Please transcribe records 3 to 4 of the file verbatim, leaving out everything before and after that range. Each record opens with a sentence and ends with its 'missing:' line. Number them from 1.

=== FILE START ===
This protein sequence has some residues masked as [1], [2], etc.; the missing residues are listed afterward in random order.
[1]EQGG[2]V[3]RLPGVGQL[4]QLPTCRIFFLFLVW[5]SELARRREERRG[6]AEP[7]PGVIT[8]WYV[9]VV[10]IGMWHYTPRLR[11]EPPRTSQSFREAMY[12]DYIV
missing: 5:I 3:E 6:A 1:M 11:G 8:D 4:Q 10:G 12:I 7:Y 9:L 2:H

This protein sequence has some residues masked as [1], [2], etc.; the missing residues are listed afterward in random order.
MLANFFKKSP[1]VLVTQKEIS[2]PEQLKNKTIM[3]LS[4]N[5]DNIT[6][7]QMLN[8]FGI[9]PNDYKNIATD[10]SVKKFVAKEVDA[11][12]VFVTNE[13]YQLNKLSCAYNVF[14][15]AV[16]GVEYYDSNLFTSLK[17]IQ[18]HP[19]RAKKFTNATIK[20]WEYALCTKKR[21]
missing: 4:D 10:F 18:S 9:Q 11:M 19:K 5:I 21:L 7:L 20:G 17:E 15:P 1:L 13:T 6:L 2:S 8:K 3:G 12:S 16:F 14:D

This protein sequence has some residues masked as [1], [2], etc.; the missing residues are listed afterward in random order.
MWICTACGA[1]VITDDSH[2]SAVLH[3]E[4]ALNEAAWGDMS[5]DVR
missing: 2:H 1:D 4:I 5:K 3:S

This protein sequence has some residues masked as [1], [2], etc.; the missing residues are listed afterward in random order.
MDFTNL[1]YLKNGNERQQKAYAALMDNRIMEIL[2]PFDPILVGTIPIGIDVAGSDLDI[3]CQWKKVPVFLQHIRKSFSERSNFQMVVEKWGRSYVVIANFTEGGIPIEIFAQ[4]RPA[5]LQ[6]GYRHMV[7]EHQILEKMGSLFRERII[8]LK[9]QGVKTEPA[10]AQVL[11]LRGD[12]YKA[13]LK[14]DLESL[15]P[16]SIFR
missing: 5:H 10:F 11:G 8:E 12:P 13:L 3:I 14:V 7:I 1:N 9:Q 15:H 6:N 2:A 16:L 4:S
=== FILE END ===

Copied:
This protein sequence has some residues masked as [1], [2], etc.; the missing residues are listed afterward in random order.
MWICTACGA[1]VITDDSH[2]SAVLH[3]E[4]ALNEAAWGDMS[5]DVR
missing: 2:H 1:D 4:I 5:K 3:S

This protein sequence has some residues masked as [1], [2], etc.; the missing residues are listed afterward in random order.
MDFTNL[1]YLKNGNERQQKAYAALMDNRIMEIL[2]PFDPILVGTIPIGIDVAGSDLDI[3]CQWKKVPVFLQHIRKSFSERSNFQMVVEKWGRSYVVIANFTEGGIPIEIFAQ[4]RPA[5]LQ[6]GYRHMV[7]EHQILEKMGSLFRERII[8]LK[9]QGVKTEPA[10]AQVL[11]LRGD[12]YKA[13]LK[14]DLESL[15]P[16]SIFR
missing: 5:H 10:F 11:G 8:E 12:P 13:L 3:I 14:V 7:I 1:N 9:Q 15:H 6:N 2:A 16:L 4:S